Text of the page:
Some prominent people in, or destined to arrive in, hell mentioned in the Hadith and Quran are: Fir'awn (viz., the pharaoh of The Exodus), the wives of Nuh and Lut, and Abu Lahab and his wife (contemporaries and enemies of Muhammad).
- Inhabitants in hadith
Other people mentioned in Hadith include, but are not limited to, the mighty, the proud and the haughty.
According to one hadith, out of every one thousand people entering into the afterlife, nine hundred and ninety-nine of them will end up in the fire. Another states that women make up the majority of the population of Jahannam.
Sahih Muslim quotes Muhammad as saying that suicides would reside in Jahannam forever. According to Hadith collector Muwatta Imam Malik (Imam Malik), Muhammad said: "Truly a man utters words to which he attaches no importance, and by them he falls into the fire of Jahannam."
Al-Bukhari in book 72:834 added to the list of dwellers in Jahannam: "The people who will receive the severest punishment from Allah will be the picture makers". Use of utensils made of precious metals could also land its users in Jahannam: "A person who drinks from a silver vessel brings the fire of Jahannam into his belly". As could starving a cat to death: "A woman was tortured and was put in Hell because of a cat which she had kept locked till it died of hunger." (An extreme penalty according to one Christian critic.) 
- Eternal or temporary
Who will be sent to hell, and who will be there for eternity is disputed. At least two verses in the Quran (6:128 and 11:107) emphasise that consignment to hell is horrible and eternal, with the caveat "except as God (or your Lord) wills it".
Religiousfacts.com quotes IslamOnline:
"Ultimately, God will remove from Hell those believers whose sins were not forgiven nor atoned for by good deeds in their lifetimes, and they will then enter Paradise. The remaining inhabitants of Hell will stay there eternally."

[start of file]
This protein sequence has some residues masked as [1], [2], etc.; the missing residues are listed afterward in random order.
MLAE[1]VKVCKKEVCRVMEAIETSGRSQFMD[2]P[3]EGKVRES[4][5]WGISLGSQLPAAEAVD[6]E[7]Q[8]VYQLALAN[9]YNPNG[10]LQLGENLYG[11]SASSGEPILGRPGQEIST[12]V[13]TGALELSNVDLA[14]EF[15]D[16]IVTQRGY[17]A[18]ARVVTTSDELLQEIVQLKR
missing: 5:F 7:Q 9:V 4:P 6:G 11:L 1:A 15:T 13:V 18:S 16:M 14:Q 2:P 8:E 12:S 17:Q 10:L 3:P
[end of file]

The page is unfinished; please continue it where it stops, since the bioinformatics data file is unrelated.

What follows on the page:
In one Hadith, it is related that on or after Judgement Day Muhammad and then Allah will intercede to remove sinners from Jahannam. These include "any who sincerely professed the Shahada," and then anyone with "even an atom’s measure of goodness in his or her heart". Exempt from intercession will be anyone who participated in shirk (polytheism). Scholar Qazi Thanaa Ullah in a work of Hanafi fiqh states "unbelievers" will "undergo eternal torment in Jahannam", while wrongdoing Muslims will be released to paradise "after either a long or short duration" in Jahannam, as appropriate. Author Phil Parshall quotes other Hadith telling similar stories of sinning believers being taken out of hell and allowed into heaven, which he compares to the Catholic doctrine of Purgatory.
Some commentators have claimed that verses 19:67-72 imply that all mankind will be brought to Jahannam and that God will save the believers. Others think this idea contradicts verse 21:101, in which those who have earned Paradise are "kept far away from it (Hell)" and that only those who have earned Hell are being referred to in verses 19:67-72. Others maintain that the Qur'an designated the occupants of Jahannam in several verses, none of which mention any future as forgiven inhabitants of Paradise.
The Quran and Hadith offer detailed descriptions of the methods of punishment in Jahannam. The Quran states the punishments will be: the burning of skin, only to be replaced for reburning; garments of fire to be worn, and boiling water that will scald the skin and internal organs and faces; faces on fire; lips burnt off; backs on fire; from side to side; faces dragged along fire; bound in yokes then dragged through boiling water and fire, and wearing a pair of sandals on fire that will boil your brain. 
In the Quran, the punishments of Jahannam (such as burning) are always followed with contrary protection of paradise (such as shade). Hell is said to be filled with venomous snakes/scorpions, the pain from whose venom will last 40 years.